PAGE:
SB 99, the Meals and Rooms Tax and the Budget

by | May 24, 2021 | Legislation, Opinion, Special Alerts

SB 99, the Meals and Rooms Tax and the Budget
by Granite State Taxpayers Secretary Dan McGuire

RSA 78-A specifies New Hampshire’s tax on restaurant meals, hotel rooms and car rentals.
Currently 9%, the House-passed budget for the next biennium (which starts July 1) reduces the tax to 8.5% as of October 1. The tax was first codified in 1967. It is the one of the most significant statewide taxes.
It brings in over $300 million per year.

In 1995 the legislature added a provision to distribute 40% of this revenue to cities and towns based on population.
This lasted until 2010. All state budgets since then have simply allocated fixed amounts to municipalities.
The latest budget had the amount at roughly 22%, or some $69 million.

Legislators are keenly aware, as are nearly all citizens, of our significant property tax burden, primarily the result of runaway school spending despite a declining school-age population. Municipal assistance like that in the meals and rooms tax is intended to mitigate property taxes, but some would argue it merely incentivizes local spending.

To further address this problem, the Senate unanimously passed Senate Bill 99.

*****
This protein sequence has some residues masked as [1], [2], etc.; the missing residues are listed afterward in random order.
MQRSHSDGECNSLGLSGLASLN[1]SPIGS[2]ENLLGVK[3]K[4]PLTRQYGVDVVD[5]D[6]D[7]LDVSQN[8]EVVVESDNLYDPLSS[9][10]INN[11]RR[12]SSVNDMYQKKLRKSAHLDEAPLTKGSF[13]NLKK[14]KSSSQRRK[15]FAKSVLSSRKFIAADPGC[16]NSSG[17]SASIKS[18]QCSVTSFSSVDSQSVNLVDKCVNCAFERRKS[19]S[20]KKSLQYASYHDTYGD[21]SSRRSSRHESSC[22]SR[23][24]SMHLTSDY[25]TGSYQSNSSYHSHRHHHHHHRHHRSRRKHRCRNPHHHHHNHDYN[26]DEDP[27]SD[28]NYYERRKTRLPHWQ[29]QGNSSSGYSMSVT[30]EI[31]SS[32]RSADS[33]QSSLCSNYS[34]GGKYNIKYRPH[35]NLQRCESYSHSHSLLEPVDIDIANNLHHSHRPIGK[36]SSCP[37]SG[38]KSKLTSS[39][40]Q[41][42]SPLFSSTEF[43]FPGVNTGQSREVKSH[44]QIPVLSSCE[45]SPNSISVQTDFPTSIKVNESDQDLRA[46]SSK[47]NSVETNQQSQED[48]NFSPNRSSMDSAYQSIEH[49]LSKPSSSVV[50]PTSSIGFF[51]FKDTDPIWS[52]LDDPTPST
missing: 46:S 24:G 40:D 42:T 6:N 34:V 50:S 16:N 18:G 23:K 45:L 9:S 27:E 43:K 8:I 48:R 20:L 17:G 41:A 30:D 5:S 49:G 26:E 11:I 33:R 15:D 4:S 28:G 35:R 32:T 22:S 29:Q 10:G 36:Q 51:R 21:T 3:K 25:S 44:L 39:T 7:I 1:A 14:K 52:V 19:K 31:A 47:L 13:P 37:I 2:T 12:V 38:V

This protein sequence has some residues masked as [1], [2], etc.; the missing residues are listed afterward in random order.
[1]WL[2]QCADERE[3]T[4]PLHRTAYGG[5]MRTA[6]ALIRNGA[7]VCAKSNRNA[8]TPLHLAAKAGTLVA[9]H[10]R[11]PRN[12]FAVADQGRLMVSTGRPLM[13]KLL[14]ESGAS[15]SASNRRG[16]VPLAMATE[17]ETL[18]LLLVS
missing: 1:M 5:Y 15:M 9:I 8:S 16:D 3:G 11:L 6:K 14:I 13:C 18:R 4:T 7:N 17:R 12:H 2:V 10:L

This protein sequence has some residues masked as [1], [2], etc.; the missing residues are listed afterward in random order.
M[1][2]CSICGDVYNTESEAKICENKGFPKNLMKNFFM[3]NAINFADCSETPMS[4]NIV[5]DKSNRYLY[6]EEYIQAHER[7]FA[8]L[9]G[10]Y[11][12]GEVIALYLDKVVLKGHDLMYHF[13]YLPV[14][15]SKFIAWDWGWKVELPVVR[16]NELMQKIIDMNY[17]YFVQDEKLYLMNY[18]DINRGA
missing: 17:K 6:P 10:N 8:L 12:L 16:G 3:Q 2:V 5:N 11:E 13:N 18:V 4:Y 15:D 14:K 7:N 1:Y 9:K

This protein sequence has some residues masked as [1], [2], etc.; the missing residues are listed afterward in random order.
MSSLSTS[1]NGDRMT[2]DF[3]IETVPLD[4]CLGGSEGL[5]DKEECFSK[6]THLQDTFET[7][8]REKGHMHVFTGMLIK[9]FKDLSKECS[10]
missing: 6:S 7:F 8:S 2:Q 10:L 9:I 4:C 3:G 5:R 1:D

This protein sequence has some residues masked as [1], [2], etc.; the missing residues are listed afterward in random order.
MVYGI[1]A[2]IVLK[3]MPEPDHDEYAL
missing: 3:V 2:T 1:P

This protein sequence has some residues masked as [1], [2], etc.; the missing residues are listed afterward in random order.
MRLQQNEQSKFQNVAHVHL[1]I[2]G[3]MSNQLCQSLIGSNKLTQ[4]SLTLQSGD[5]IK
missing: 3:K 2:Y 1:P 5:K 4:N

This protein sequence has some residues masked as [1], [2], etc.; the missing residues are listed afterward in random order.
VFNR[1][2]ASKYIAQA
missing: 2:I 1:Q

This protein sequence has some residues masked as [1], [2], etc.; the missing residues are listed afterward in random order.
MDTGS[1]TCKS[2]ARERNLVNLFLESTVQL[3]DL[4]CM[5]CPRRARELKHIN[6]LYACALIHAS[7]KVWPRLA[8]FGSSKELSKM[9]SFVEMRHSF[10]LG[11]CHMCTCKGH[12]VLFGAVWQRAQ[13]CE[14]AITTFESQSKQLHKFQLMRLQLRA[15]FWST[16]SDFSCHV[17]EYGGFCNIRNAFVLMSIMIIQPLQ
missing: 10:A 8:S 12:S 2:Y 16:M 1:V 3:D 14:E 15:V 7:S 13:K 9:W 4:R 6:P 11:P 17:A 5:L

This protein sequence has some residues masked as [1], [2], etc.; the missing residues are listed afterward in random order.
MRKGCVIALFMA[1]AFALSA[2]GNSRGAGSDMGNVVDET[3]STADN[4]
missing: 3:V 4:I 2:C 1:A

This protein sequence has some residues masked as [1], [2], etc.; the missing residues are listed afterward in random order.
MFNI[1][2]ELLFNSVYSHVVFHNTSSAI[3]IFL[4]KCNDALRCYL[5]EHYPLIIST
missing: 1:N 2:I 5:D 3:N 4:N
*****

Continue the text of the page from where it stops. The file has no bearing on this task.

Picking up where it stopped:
SB 99 intended to restore the full 40% meals and rooms revenue sharing.
The bill was then tabled in the Senate and will presumably be part of the Senate’s version of the budget.

In our opinion, while its intentions are excellent, SB 99’s method is flawed.
There is nothing magical about the 40% number. It was implemented 25 years ago. Budgets should not run on autopilot. Clearly our current legislature has a better handle on today’s fiscal matters than anything passed in 1995.

If the state wants to lower property taxes, the best way is to simply cut the statewide property tax.
To their credit, that is exactly what the House did in their budget when they lowered the statewide property tax by $100 million. This change will directly benefit taxpayers’ property tax bills, rather than first getting filtered through the municipal budget process.

The Senate should follow the House’s lead.

Posted by GST Secretary Dan McGuire

Click here to find our House Member and Senator to express your opinion.


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